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Special Topics: Cyber Culture

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This semester, we welcomed a new course in the Department of Communication, offered to students in the spring 2014 semester only. Dr. Riverson Rios, a visiting professor from Universidade Federal de Ceará in Brazil, taught the course. With a Ph.D. in Computer Science, Dr. Rios was delighted to teach students about cyber culture and help them to understand how the digital world is changing the way we communicate.  Dr. Rios has abundant experience through his research and teaching this course at universities in Canada and Brazil.  Through his years of experience, he has acquired a variety of literature to share with students.

The special topics course allowed the students to focus on several pieces of literature centering around a variety of topics related to the World Wide Web. Each student created his or her own blogs. They were encouraged to post their own ideas and thoughts about specific topics that can be accessed by anyone.  Since technology has become a necessity in our personal and professional lives, Dr. Rios, encourages students to study topics that can be applied to all careers.  Students also had the opportunity to create a presentation and write a research paper on any topic they chose.

Dr. Rios hoped students would further their knowledge about a specific aspect of the cyber culture, be able to apply that to their fields of interest and create new knowledge about it.  The students were very enthusiastic about their one-time opportunity to take this course because of its relevance.

Elyse Madigan, a student enrolled in the course pointed out, “This course has really opened my eyes about the underlying aspects of the internet and how our communication is connected.”  Dr. Rios stated, “Technology is a part of everyone’s life.  That’s why it is important to know more about what is going on, how the web is changing our lives, our culture, our society, our educational system, our government, our relationships with people, our brains.”  Dr. Rios brought a unique perspective of the cyber world to our university, and we have welcomed this idea of technology in the Department of Communication.

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Communication Students Study Abroad Down Under


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Studying abroad is an important and constantly evolving component of a WKU education. In fact, it has become such an anticipated part of students’ college experiences that individual departments have begun creating specialized Study Abroad programs so their students can study abroad within their major.

Dr. Donna Schiess led the most recent  Department of Communication study abroad trip to Australia, particularly Melbourne, Warrnambool, and Fiji Island. Sites visited on the trip included the Twelve Apostles, London Bridge, Lady Bay Beach, and the Wildlife Park exhibit, where students were given the opportunity to interact with wild kangaroos, wallabies, and koala bears. This trip was Dr. Schiess’ first opportunity to teach abroad, and she said, “I really enjoyed it.”  When asked what she felt was the biggest benefit for Communication students of the trip, she stated, “I feel the interactions with some of the Australian students and teachers were great for them because they were able to see the differences in educational practices in communication. Not everything can be learned out of a book, so it was a lot more experiential for them in regards to learning and observing intercultural communication practices.”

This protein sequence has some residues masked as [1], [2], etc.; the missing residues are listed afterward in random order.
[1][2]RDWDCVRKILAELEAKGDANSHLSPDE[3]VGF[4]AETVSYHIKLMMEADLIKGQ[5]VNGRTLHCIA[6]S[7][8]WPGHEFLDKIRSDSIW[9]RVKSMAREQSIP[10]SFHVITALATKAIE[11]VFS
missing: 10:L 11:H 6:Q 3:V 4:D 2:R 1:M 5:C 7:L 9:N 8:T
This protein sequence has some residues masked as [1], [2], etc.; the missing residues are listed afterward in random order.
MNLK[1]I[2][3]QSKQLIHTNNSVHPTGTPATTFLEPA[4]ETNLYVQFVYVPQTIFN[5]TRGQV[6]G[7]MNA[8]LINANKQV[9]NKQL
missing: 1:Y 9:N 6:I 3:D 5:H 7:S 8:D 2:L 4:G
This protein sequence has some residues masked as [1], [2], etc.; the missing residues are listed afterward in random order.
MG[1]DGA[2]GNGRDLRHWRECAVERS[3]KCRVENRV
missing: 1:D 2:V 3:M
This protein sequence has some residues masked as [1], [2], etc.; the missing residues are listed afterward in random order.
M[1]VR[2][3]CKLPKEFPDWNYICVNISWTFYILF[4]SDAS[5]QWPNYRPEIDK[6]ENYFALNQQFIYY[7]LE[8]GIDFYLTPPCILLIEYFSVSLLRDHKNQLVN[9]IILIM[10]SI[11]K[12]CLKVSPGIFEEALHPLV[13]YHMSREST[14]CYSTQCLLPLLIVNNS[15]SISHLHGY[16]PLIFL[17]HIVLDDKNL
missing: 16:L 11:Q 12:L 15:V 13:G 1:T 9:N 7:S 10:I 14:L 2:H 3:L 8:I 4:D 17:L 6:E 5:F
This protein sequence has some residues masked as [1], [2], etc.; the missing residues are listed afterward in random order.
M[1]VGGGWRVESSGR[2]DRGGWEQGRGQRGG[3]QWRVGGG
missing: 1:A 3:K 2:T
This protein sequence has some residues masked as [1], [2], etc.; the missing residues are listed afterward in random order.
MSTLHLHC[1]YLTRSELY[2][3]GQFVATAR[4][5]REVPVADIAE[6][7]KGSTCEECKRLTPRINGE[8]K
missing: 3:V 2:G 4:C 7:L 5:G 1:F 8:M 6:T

Paige Freeman, a senior from Louisville, Kentucky, enjoyed her time on the trip, describing it as “life-changing, peaceful, and fun.” She said her favorite part of the trip was “interacting with the Fijians and observing their style of communication and love for celebration through music” because she felt that part of her communication background was also a “reflection of music.”  Further, she described the most challenging part of her trip was also an interaction with the Fijians as she tried to learn parts of their language and found that “it was very different and consisted of different forms of communication but shared the same meaning.”  While abroad, Freeman completed courses in Intercultural Communication and Special Topics in Communication.  She suggested other potential courses that could benefit from being taught abroad would include Leadership Communication and Small Group Communication.

All students and faculty, both from WKU and Australia’s Deakin University, benefitted greatly from the cultural interactions inspired by this Study Abroad trip.  To see future study abroad opportunities at WKU and in the Department of Communication, visit https://www.wku.edu/studyabroad/.

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2014 John Lyne Speech Contest

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Close to thirty competitors met on May 9, 2104, presenting persuasive speeches prepared in COMM 145 and 161. A first rate set of judges, including coaches from the world and national champion WKU Forensic team, evaluated and ranked the first and second round of speeches. Celebrity judges John Lyne (Professor and Director of Graduate Studies at the University of Pittsburgh, department alumnus and award donor), Larry Winn (Emeritus Professor of the WKU Department of Communication), Dean David Lee (Dean of Potter College of Arts and Letters), Blair Thompson (Co-director of COMM 145 and 161) and Helen Sterk (Head of the Department of Communication) chose the top winners.